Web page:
Understanding, Building, & Maintaining Soil Health – workshop

Description:

This workshop for farmers and home gardeners will cover the basics of soil health, including SC Soils 101, soil sampling techniques, interpreting soil test results, and using cover crops to improve soil health in both home gardens and commercial vegetable operations. We will also tour City Roots Farm and learn about their soil building practices.

Thursday, June 1st
9AM – 2:30PM
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Making Cover Crops Work in No-Till Vegetable Production

Join Clemson University cover crop specialists for a practical look at using cover crops for no-till production. We’ll start in the classroom for an update on our USDA cover crop research project, and a discussion on nuts and bolts information like varieties, seeding methods, seeding rates, termination methods, planting vegetables into residue, and lessons learned related to all those things. Then we’ll head to the field (Student Organic Farm in Clemson and CREC Research Farm in Charleston) to look at plots, cover crop termination, and depending on timing we could observe planting vegetables into residue. We’ll finish with lunch and Q&A. We’ll also have some print resources available.  Each participant will receive a copy of the Sustainable Agriculture, Research and Education Program’s publication “Managing Cover Crops Profitably”.

Charleston, SC, April 19th

Coastal Research and Education Center

2700 Savannah Hwy

Clemson, SC, May 11th

Madren Conference Center

230 Madren Center Dr. Continue reading

Annual Open Forum on Sustainable Agriculture

Sponsored by the South Carolina Sustainable Agriculture Research and Education program.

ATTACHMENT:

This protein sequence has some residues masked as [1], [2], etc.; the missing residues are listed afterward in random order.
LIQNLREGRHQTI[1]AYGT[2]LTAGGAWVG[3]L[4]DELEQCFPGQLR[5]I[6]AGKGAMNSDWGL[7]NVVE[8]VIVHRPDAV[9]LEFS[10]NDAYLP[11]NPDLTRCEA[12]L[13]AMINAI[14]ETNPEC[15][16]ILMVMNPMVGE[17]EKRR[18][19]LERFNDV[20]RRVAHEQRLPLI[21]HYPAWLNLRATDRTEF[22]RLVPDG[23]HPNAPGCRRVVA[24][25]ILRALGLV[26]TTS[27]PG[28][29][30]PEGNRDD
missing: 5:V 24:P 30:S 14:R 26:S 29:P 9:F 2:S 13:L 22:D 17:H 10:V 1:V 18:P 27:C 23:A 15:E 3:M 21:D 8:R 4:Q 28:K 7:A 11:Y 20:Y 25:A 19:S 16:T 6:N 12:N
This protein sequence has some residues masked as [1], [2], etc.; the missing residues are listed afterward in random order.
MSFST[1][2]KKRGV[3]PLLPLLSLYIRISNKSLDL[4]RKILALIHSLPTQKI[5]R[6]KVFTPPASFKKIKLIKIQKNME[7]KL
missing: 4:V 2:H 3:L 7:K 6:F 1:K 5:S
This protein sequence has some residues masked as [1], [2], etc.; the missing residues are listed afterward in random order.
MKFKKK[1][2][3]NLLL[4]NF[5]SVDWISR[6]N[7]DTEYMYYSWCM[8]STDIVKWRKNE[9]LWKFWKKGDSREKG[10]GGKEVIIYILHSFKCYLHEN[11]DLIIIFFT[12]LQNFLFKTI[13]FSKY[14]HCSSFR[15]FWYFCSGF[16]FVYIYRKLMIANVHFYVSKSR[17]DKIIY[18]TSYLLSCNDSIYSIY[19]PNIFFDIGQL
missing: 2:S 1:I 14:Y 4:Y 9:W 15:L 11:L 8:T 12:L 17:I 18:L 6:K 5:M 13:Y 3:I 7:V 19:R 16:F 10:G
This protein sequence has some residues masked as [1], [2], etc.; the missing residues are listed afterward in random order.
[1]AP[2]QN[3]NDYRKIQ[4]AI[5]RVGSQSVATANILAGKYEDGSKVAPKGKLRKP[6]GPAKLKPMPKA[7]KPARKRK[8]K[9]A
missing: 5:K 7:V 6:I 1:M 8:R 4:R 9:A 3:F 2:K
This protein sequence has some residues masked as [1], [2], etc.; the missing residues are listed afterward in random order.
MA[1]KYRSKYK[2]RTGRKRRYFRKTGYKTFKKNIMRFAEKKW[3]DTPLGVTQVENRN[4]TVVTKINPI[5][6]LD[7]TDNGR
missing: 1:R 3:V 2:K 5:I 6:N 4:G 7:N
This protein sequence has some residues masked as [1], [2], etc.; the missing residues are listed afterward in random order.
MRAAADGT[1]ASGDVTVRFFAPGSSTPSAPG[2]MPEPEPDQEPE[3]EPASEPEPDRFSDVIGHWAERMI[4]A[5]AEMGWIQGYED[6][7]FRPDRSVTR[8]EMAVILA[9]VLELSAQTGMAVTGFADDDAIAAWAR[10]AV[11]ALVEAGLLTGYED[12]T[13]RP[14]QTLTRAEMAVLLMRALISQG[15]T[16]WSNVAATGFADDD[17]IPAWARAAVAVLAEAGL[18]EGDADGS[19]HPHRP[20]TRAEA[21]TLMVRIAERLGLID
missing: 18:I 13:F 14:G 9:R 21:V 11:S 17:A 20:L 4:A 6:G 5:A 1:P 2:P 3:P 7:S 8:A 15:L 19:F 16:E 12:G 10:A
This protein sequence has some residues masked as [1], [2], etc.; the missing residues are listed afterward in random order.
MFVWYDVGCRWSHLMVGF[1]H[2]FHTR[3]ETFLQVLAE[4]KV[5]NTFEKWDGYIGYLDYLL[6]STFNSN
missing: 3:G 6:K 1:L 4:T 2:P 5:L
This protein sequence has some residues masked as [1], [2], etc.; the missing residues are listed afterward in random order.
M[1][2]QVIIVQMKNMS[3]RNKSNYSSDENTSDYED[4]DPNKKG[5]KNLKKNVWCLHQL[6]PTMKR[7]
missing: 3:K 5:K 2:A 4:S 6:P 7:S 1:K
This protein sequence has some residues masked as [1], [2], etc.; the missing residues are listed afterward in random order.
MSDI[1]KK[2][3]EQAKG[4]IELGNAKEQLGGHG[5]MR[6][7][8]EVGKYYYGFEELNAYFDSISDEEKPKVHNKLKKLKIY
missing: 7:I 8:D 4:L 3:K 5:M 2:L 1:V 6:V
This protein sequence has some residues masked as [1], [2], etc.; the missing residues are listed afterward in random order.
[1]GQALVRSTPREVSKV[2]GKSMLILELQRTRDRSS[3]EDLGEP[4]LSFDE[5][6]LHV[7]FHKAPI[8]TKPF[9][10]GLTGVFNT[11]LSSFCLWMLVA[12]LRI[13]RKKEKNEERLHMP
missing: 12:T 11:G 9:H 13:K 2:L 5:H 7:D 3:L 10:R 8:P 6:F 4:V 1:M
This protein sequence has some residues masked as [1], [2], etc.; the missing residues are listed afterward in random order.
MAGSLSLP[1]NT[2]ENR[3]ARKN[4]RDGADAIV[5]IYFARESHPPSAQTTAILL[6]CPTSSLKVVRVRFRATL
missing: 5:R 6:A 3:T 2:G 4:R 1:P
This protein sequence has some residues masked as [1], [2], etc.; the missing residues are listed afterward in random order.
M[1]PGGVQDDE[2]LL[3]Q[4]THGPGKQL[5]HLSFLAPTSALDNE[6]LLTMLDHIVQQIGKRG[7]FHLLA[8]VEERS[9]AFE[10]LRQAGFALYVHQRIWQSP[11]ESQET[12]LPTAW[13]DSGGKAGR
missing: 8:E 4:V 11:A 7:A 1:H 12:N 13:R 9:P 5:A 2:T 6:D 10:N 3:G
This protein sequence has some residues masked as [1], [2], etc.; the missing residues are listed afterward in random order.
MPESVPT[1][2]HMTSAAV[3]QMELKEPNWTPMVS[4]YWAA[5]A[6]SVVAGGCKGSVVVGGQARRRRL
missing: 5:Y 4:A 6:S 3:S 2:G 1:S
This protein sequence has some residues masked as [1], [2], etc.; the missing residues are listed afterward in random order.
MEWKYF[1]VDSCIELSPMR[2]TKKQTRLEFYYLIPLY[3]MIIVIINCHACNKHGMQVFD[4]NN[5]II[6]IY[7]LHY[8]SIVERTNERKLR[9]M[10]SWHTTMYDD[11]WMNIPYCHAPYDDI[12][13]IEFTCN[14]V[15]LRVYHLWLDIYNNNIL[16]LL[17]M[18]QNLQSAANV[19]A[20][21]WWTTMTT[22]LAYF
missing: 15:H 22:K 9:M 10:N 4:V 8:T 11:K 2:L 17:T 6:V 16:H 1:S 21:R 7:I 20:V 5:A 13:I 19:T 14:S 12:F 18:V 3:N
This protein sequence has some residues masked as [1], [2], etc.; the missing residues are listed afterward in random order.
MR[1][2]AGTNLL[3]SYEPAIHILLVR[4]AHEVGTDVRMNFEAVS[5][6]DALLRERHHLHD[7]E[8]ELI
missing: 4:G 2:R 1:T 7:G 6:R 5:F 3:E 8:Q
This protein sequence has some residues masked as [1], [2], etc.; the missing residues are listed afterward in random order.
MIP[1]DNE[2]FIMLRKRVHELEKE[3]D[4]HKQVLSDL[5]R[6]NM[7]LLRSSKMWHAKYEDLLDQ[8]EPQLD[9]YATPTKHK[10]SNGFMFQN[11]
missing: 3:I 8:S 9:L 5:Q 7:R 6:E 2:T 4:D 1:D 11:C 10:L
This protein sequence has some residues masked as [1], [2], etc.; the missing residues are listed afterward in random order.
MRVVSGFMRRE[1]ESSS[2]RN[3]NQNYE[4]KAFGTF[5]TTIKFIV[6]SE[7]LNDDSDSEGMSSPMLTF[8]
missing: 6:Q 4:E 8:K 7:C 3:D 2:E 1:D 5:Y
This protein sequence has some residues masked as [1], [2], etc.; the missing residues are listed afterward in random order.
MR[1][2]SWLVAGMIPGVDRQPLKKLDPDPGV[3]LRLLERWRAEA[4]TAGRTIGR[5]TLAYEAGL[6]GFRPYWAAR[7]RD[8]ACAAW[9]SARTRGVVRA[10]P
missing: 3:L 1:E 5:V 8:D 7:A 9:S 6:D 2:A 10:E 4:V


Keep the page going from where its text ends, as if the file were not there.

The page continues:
You’re invited to the annual Open Forum on Sustainable Agriculture to discuss critical issues, challenges and needs related to Sustainable Agriculture development in South Carolina. The meeting is open to all South Carolina farmers, educators, policy makers, state and federal government and non-governmental agricultural agency personnel, and other South Carolina citizens with an interest in sustainable agriculture. Input from this public meeting will be used to prioritize critical issues and needs and to formulate plans for statewide sustainable agriculture training and education programs in 2017.
 
The Open Forum meeting will be held on the 2nd of December, 2016 at the Lake House at Sandhill Research and Education Center on Clemson Rd. in Columbia, SC. Continue reading

South Carolina gets ready for the return of sugarcane aphid

From Southeast Farm Press

Sugarcane aphids were spotted in South Carolina for the first time in October, and Clemson University entomologists are preparing for their return this growing season.

The hungry bugs typically eat sugarcane, but they’re now eating grain sorghum across the South as well, said Francis Reay-Jones, an entomologist at Clemson’s Pee Dee Research and Education Center in Florence. In addition to injuring or even killing sorghum plants, sugarcane aphids secrete a sticky substance that can clog and damage harvesting equipment, he said.

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Chikungunya is in South Carolina

Chikungunya has raised its ugly head in South Carolina with the return of medical students who contracted the disease while on a medical mission to Haiti. Symptoms are similar to influenza, with prominent malaise and muscle aches; treatment is symptomatic. There is no preventive vaccine. Since transmission is by infected mosquitoes (infected as a result of a blood meal from a person with the disease), there’s little or no danger of further transmission in South Carolina at this time, but  four cases of local transmission have occurred in Florida (the only state in the US with documented secondary cases, as of last week).

For more detail about the disease and its epidemiology, visit the CDC’s discussion at: http://www.cdc.gov/chikungunya/geo/united-states.html

Dryland foot rot found in South Carolina wheat

In Southeast Farm Press

Dryland foot rot, a wheat disease that resembles sulfur deficiency, appeared in at least one part of the Southeast this spring.

The wheat disease was confirmed in Darlington, Chesterfield and Marlboro counties in the Pee Dee region of South Carolina, says Trish DeHond, Clemson Extension area agronomy agent stationed in Darlington.

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